R Helper Functions to Increase Efficiency

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At Inspire, we have built an internal R package consisting of all kinds of functions to achieve business functionalities. In this package, we created some helper functions to make some frequent jobs simpler. Some of the helper functions are based on solutions provided on public websites, such as StackOverflow. In this post, I would like to share some of the helper functions we use in daily work. Hope you can benefit or get inspired from them!

  1. Calculate weights from a non-negative vector using lw():

    We use this function a lot because we deal with a lot of redistribution jobs. The weight of each entry is calculated as its proportion to the sum of all entries. If the sum is equal to 0, then all weights should be equal across all entries because they should be all equal to 0. The source code is

     lw <- function(v) {
           if (sum(v, na.rm = TRUE) == 0) {
                 1 / length(v)
           } else {
                 v / sum(v, na.rm = TRUE)

    An example is

     > lw(c(1,2,3))
     [1] 0.1666667 0.3333333 0.5000000
  2. Quickly convert date vector in character type to date type using quick_date():

    When we read data from a csv file or from a database through DBI, the date column might still be in character type. People normally use command such as as.Date() in base R or ymd() in lubridate package, etc. to convert the column into date type. Noticing that the conversion could take a pretty long time for large data set with 10 million plus rows, we have built a function based on some online solution as follows:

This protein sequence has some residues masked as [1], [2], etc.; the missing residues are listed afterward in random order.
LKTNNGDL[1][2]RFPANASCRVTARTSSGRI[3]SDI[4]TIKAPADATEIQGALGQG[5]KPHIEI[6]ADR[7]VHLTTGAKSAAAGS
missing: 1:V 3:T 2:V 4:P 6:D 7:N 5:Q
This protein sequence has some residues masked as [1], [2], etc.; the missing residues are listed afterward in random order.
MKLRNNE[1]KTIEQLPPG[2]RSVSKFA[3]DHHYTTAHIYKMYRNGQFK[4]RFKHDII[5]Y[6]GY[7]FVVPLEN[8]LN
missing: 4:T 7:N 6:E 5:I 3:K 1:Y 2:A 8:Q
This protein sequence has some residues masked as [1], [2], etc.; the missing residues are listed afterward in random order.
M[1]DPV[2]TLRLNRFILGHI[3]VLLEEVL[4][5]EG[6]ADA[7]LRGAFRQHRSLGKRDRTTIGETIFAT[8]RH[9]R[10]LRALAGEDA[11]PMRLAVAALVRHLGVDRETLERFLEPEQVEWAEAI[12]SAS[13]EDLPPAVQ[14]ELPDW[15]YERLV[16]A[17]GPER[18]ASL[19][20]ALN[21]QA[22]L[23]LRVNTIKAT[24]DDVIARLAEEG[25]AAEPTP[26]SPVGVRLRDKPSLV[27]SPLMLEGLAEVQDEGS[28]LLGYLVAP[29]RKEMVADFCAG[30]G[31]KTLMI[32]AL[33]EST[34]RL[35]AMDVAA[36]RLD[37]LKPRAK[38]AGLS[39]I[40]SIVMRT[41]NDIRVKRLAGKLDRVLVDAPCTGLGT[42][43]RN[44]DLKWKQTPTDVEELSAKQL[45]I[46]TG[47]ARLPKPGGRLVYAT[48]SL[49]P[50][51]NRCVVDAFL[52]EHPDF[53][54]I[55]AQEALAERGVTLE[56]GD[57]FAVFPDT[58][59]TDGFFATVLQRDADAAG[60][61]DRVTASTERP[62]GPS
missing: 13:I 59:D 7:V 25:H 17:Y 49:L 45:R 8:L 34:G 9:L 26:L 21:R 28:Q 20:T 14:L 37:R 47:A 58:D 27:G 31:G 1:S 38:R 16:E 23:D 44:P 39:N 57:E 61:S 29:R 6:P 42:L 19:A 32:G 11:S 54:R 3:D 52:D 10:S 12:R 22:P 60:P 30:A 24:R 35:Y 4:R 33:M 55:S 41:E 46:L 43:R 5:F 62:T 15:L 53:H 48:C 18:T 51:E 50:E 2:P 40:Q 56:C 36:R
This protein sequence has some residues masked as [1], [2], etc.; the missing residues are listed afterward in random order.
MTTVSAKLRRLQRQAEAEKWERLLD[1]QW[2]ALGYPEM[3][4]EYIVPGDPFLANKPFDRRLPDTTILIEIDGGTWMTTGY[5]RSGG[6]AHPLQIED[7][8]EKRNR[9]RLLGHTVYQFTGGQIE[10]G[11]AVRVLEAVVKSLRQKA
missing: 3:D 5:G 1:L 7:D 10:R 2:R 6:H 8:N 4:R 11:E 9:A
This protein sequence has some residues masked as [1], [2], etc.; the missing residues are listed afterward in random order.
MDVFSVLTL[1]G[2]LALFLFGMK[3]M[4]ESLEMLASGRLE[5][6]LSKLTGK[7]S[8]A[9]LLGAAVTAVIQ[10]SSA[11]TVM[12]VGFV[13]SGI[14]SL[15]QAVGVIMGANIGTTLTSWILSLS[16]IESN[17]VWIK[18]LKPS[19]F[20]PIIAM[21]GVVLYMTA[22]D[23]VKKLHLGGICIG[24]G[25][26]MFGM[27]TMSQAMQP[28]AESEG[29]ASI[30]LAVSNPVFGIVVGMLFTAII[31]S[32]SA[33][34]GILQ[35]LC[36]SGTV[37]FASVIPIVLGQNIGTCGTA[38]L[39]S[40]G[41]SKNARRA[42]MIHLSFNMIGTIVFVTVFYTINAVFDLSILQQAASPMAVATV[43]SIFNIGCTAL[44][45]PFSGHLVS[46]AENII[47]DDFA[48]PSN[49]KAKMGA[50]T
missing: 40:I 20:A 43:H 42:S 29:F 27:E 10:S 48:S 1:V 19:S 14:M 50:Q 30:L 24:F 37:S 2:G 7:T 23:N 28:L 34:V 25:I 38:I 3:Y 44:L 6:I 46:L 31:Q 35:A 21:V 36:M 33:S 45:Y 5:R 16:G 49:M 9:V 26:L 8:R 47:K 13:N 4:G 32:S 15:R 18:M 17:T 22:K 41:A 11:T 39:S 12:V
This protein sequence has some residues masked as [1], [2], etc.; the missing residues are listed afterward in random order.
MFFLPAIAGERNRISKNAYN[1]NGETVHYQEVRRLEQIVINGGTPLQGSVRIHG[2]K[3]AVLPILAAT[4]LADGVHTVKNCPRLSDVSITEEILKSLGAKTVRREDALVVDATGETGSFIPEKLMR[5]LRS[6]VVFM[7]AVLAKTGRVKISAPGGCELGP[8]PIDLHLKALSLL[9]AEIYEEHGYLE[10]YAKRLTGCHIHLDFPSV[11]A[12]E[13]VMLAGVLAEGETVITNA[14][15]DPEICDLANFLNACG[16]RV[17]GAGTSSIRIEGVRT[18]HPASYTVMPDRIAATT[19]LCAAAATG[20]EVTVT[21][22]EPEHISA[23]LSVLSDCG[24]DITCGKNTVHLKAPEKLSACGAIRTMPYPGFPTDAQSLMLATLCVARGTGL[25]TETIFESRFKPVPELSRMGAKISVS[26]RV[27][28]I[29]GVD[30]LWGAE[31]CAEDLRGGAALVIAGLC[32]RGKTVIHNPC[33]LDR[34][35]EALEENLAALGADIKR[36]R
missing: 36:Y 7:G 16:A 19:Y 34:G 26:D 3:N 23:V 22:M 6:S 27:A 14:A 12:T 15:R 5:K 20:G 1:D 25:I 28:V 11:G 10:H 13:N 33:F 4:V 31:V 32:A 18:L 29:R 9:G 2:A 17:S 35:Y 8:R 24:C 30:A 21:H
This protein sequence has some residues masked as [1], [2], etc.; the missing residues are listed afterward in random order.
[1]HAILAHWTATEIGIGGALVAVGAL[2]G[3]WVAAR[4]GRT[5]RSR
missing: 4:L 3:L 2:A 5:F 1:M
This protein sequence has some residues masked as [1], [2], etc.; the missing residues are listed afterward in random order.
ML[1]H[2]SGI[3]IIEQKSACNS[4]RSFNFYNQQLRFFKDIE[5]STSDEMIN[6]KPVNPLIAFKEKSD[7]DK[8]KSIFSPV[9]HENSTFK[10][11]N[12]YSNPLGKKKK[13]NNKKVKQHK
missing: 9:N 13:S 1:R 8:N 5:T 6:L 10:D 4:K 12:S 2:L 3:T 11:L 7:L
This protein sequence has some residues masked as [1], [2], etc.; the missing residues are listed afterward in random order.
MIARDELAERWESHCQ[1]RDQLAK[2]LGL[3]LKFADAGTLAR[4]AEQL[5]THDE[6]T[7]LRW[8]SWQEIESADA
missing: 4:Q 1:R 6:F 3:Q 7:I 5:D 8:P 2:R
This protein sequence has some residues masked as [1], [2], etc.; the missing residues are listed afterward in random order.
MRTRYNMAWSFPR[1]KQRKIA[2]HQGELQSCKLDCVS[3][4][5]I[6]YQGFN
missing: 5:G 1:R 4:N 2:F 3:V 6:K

quick_date <- function(x, ...) {
         if (anyDuplicated(x)) {
             ux <- unique(x)
             idx <- match(x, ux)
             y <- as.Date.character(ux, ...)
             as.Date.character(x, ...)
  3. Quickly check missing value in data frame using cc() and cd():

    Every R user should be very familiar with the summary() function to have a quick statistics overview across all columns in a data frame. However, in most of the cases, we only care about a specific statistics. Personally, I care about the missing value in each column very much in my work, so I developed two functions. One is cc(), which stands for “check cleanness” for me. The source code is as follows:

     cc <- function(df) {
         print(df %>% is.na() %>% colSums())

    It simply tells you how many missing value in each column. I like this function because I just need to press “c” twice in the keyboard which is much faster than typing “summary”. The other function is cd(), which stands for “cleanness density” for me. The source code is as follows:

     cd <- function(df) {
         print(df %>% is.na() %>% colMeans())

    It simply tells you the percentage of missing value in each column.

  4. Start H2O instance using h2o_start():

    H2O is one of my favorite machine learning frameworks and R packages. I like to start H2o instance with my personal setting other than the default. So I use h2o_start() function to wrap the original init function with my preference. The source code is

     h2o_start <- function() {
       h2o::h2o.init(nthreads = -1, enable_assertions = FALSE, min_mem_size = '8g',
                     strict_version_check = FALSE, port = 54321)
  5. Stop H2O instance using h2o_stop():

    Just like the above h2o_start() function, I like to stop H2O instance with my personal preference as follows

     h2o_stop <- function() {
       h2o::h2o.shutdown(prompt = FALSE)

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